A Sale of Slaves
In this 1788 pamphlet describing the English slave trade, British surgeon Alexander Falconbridge (d. 1792), who had made several voyages to Africa, describes the harsh treatment of slaves:
As soon as the wretched Africans, purchased at the fairs, fall into the hands of the black traders, they experience an earnest of those dreadful sufferings which they are doomed in future to undergo. And there is not the least room to doubt, but that even before they can reach the fairs, great numbers perish from cruel usage, want of food, travelling through inhospitable deserts &c. They are brought from the places where they are purchased... in canoes; at the bottom of which they lie, having their hands tied with a kind of willow twigs, and a strict watch is kept over them.... Their allowance of food is so scanty, that it is barely sufficient to support nature. They are, besides, much exposed to the violent rains which frequently fall ehre, being covered only with mats that afford but a slight defence; and as there is usually water at the bottom of the canoes, from their leaking, they are scarcely ever dry.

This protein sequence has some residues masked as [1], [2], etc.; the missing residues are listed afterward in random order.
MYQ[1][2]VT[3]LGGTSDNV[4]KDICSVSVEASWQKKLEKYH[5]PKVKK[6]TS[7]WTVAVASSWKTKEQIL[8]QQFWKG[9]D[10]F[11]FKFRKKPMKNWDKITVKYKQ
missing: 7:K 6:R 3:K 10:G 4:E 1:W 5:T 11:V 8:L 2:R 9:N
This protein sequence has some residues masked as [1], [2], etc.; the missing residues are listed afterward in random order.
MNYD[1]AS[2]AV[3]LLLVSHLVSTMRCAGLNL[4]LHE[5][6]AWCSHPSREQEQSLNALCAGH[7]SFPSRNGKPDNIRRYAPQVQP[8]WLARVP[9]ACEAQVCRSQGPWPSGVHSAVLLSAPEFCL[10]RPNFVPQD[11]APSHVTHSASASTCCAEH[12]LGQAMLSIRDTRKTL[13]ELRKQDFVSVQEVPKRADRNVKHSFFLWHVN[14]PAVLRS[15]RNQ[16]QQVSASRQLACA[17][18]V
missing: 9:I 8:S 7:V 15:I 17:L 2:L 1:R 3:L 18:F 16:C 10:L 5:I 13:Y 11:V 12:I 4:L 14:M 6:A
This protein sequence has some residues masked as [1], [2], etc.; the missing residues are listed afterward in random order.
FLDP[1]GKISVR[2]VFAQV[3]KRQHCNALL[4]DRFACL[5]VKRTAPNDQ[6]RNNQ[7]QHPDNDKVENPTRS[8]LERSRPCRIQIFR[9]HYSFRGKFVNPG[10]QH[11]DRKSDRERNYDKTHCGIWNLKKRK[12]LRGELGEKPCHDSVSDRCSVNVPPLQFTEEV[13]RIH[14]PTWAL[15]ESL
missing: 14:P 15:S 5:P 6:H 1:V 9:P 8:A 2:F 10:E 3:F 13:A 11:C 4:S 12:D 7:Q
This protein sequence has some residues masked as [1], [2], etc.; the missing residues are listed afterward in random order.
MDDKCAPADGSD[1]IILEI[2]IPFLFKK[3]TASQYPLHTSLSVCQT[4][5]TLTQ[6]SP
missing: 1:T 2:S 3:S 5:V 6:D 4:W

The passage displayed describes sales of slaves in the West Indies and Jamaica.
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